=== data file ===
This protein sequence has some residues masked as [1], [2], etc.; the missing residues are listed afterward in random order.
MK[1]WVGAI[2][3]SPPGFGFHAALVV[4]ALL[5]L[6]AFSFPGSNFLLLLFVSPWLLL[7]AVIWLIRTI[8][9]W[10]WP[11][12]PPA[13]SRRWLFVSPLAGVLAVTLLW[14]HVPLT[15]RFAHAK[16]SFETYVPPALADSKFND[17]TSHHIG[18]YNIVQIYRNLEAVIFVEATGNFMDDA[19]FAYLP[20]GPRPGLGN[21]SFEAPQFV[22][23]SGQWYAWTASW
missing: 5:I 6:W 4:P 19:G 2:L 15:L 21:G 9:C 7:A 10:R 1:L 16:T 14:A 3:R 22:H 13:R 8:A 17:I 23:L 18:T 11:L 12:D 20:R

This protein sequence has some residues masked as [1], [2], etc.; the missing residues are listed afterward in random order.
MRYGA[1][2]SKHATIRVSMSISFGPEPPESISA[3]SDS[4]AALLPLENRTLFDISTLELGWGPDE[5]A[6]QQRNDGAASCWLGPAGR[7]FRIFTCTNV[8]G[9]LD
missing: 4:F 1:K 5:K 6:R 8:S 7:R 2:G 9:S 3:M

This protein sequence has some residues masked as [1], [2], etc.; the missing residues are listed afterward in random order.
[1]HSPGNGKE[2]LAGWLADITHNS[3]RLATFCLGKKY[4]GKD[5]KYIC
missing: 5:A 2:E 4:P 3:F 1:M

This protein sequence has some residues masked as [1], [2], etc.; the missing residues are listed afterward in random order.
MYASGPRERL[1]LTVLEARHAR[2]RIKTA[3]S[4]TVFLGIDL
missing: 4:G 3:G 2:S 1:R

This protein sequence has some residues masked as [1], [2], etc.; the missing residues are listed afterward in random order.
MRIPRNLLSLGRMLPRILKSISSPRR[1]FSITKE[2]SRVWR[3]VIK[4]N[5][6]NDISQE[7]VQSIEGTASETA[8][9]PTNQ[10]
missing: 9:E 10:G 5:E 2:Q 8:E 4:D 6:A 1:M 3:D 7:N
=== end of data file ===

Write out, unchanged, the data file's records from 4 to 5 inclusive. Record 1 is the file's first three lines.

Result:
This protein sequence has some residues masked as [1], [2], etc.; the missing residues are listed afterward in random order.
MYASGPRERL[1]LTVLEARHAR[2]RIKTA[3]S[4]TVFLGIDL
missing: 4:G 3:G 2:S 1:R

This protein sequence has some residues masked as [1], [2], etc.; the missing residues are listed afterward in random order.
MRIPRNLLSLGRMLPRILKSISSPRR[1]FSITKE[2]SRVWR[3]VIK[4]N[5][6]NDISQE[7]VQSIEGTASETA[8][9]PTNQ[10]
missing: 9:E 10:G 5:E 2:Q 8:E 4:D 6:A 1:M 3:D 7:N